Toledo mayoral candidate Keith Wilkowski yesterday announced a plan to turn Toledo around, beginning with several pledges geared toward revitalizing the downtown area.
Standing in front of Fifth Third Field, Mr. Wilkowski, 49, a Toledo lawyer and former Lucas County commissioner who lives in the Old Orchard area, began his speech by announcing his intention to place a new sports arena close to Fifth Third Field.
For over six years, Toledo leaders have been perplexed by where to place the new arena, said Mr. Wilkowski, a Democrat. It is time for action.
He said placing the sports arena in the east side s Marina District another possible location in what has now become a long-lasting, controversial debate would yield less economic benefit to the city.
Having acres and acres of asphalt parking on valuable riverfront property would be worse for the area economically, he said.
The announcement comes just before an east-side Party with Carty event scheduled today. Speculation is that former Mayor Carty Finkbeiner, a Democrat, will say whether he ll run again for Toledo s top office.
Members of a group known as Friends of Carty, an exploratory committee for Mr. Finkbeiner s mayoral run, have maintained a strict silence regarding their candidate s decision.
So has Mr. Finkbeiner, though he s been acting like a candidate, attending numerous events throughout the city.
Mayor Jack Ford, a Democrat who is running for re-election, responded to Mr. Wilkowski s plan with a written statement saying that a decision on the arena s location was expected soon. We need to keep in mind that Toledo voted for the arena to be on the east side.
Councilman Rob Ludeman, a Republican mayoral candidate, agreed there was an overwhelming vote by the citizens to do an exemption for an east-side location. That s not necessarily a commitment but, in my opinion, that flies in the face of all the east-siders that have channeled their energy to getting it over there.
Mr. Wilkowski s other plans include aiding the planned Marina District by creating a tax increment financing district to boost public infrastructure there; allow deeds in the Marina District to be recorded as permanent, legally restrictive covenants to set high building standards; create an architectural review board to determine building designs and aesthetics, and create legislation to expand the downtown overlay district to include the Marina District land.
The overlay sets higher standards for building design and aesthetics.
Asked how east-siders would react to his plan to locate the arena downtown, Mr. Wilkowski said, You can t please everyone.
Mr. Wilkowski also said he would work toward relocating the University of Toledo college of law downtown.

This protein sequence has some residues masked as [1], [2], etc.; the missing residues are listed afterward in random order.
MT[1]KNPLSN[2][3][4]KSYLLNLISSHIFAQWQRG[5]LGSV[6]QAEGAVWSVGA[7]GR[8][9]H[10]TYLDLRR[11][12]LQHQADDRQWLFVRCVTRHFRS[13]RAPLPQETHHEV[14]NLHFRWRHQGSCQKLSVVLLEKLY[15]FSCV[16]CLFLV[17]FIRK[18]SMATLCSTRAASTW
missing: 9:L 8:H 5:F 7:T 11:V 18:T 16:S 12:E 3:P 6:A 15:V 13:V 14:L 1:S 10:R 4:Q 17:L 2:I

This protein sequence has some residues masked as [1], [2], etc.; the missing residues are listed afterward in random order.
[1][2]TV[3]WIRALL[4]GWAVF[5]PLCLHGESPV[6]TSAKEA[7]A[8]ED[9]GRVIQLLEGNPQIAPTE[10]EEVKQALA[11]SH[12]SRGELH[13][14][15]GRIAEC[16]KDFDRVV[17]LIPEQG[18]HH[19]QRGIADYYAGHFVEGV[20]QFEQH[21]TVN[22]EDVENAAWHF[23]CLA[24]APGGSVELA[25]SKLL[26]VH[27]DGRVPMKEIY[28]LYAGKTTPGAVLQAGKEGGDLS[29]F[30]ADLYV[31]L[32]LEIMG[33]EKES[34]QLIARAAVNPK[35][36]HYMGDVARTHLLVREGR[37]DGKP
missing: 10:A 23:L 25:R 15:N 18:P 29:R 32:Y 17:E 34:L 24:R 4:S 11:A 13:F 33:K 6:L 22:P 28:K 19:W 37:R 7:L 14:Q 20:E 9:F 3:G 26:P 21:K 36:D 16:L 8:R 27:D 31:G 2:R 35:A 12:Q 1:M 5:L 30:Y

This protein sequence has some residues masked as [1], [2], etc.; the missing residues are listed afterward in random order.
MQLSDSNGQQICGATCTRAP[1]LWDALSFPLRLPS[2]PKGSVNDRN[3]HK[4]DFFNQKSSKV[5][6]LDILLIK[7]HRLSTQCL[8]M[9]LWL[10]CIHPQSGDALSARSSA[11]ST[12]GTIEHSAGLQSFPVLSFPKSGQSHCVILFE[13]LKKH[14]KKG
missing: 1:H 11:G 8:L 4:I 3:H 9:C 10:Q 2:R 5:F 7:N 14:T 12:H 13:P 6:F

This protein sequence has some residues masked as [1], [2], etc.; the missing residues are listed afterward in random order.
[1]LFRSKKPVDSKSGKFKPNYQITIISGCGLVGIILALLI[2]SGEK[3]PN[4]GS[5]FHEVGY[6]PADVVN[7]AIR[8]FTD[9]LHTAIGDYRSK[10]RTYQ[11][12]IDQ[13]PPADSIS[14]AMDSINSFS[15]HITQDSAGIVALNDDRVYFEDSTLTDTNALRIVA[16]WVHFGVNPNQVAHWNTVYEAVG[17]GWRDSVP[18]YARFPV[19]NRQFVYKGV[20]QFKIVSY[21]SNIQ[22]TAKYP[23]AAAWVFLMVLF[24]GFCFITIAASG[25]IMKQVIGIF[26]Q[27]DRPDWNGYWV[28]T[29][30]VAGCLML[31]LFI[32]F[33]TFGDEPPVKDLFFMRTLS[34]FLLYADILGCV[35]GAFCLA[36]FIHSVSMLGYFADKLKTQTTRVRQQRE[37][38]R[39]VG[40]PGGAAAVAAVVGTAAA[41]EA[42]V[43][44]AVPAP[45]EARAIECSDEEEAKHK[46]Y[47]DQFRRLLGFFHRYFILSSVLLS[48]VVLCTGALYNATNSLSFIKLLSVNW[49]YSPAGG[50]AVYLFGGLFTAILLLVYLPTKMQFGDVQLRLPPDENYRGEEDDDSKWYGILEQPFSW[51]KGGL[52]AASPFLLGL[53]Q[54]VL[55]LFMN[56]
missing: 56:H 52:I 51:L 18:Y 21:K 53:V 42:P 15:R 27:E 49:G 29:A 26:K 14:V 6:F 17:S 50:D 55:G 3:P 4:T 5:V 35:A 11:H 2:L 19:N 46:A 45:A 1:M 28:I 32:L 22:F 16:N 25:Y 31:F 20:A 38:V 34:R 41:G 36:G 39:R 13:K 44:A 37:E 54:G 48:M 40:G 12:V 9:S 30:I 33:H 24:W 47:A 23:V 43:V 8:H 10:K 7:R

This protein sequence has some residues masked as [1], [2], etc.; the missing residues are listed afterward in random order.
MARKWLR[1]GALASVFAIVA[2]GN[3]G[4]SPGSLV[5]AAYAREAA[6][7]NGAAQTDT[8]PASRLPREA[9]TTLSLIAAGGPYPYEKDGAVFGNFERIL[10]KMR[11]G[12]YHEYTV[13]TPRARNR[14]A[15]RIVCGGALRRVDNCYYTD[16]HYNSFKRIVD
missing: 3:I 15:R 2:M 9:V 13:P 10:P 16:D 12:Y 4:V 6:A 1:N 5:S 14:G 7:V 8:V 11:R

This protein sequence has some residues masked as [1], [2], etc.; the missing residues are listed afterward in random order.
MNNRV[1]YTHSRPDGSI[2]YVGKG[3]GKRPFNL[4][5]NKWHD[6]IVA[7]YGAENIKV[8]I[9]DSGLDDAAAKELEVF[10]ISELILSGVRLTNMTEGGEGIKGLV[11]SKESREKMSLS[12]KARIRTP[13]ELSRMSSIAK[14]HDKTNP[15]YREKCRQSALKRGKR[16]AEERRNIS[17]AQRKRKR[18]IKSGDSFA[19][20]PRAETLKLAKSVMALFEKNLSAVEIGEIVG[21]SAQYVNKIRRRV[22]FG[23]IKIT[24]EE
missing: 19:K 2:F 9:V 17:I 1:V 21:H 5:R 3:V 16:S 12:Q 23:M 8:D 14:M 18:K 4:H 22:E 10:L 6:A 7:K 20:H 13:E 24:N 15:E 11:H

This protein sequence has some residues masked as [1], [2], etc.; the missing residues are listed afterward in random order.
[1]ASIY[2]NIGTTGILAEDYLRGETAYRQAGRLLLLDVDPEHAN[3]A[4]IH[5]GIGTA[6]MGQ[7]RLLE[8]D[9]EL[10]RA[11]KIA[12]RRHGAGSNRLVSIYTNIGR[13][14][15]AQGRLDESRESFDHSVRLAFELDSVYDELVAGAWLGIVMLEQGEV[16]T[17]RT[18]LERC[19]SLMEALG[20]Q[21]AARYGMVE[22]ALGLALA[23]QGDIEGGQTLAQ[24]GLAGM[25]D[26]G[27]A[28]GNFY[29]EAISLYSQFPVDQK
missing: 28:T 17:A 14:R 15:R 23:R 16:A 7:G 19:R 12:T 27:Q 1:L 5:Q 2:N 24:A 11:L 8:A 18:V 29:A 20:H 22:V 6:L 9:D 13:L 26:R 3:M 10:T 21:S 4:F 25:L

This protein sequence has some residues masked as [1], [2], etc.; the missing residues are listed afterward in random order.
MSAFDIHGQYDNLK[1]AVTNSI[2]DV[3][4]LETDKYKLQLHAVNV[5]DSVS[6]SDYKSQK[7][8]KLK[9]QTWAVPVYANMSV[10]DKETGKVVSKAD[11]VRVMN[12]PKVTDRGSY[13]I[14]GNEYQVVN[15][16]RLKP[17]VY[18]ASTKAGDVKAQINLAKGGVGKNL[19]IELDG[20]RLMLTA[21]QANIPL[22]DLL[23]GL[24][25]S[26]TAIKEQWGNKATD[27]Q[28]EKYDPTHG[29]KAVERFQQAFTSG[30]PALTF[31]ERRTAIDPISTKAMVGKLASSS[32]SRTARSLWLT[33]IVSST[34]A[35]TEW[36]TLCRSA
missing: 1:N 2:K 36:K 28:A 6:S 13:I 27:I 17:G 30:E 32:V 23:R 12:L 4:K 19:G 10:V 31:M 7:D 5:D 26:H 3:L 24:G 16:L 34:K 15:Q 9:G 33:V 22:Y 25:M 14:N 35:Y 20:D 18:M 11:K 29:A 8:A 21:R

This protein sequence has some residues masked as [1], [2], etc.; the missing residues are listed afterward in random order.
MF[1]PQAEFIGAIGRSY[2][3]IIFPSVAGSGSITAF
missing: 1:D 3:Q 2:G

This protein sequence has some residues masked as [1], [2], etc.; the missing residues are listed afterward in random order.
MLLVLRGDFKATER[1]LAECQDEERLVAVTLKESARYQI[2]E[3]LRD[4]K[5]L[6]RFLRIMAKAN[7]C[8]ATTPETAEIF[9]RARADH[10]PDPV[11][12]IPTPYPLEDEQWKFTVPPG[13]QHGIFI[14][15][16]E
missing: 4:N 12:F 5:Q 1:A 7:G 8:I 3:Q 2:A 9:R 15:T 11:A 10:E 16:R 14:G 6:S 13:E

Additionally, Mr. Wilkowski proposed offering tax incentives for people thinking about living downtown a one-time, 100 percent city income tax break for homeowners living downtown for a period of two years. He also offered a break on water bills of up to 5 percent for citywide businesses that installed wireless Internet technology.
Mr. Wilkowski maintained that the cost to the city s budget for the initiatives would be not significant in light of the benefits to downtown.
Referring to the Erie Street Market as a flea market, and not a high-end one, Mr. Wilkowski said he would take competitive proposals from investors willing to engage in a public-private partnership to revitalize the property.
We should be selling high- quality, niche stuff as opposed to buying knee socks, he said.
Mr. Ford, in his statement, said the downtown area has seen unparalleled development, including three new housing projects that he said would bring hundreds of new residents.
He defended the Erie Street Market by noting that it recently added a new meat market and wine seller.
Councilman Frank Szollosi said the idea of moving the law school downtown was an idea that I ve been speaking publicly about for months now. Mr. Szollosi noted that he and several other city officials had encouraged private wireless investments throughout Toledo, though no city money was offered as an incentive.
I guess we d rather spend our money on police and fire at this point if the private sector s going to do it, Mr. Szollosi said.
Mr. Ludeman said Mr. Wilkowski s plan was nothing new.
All the candidates for mayor are going to say, I want the downtown to thrive, he said. You re going to hear a lot of ideas thrown out there by mayoral candidates, some will be the same thing we ve heard before, some will be a blend of the old and the new.
As for downtown as a whole, as a real estate agent, based on what s going on downtown, it seems like it s going pretty well, Mr. Ludeman said.
Contact Tad Vezner at:firstname.lastname@example.org or 419-724-6050.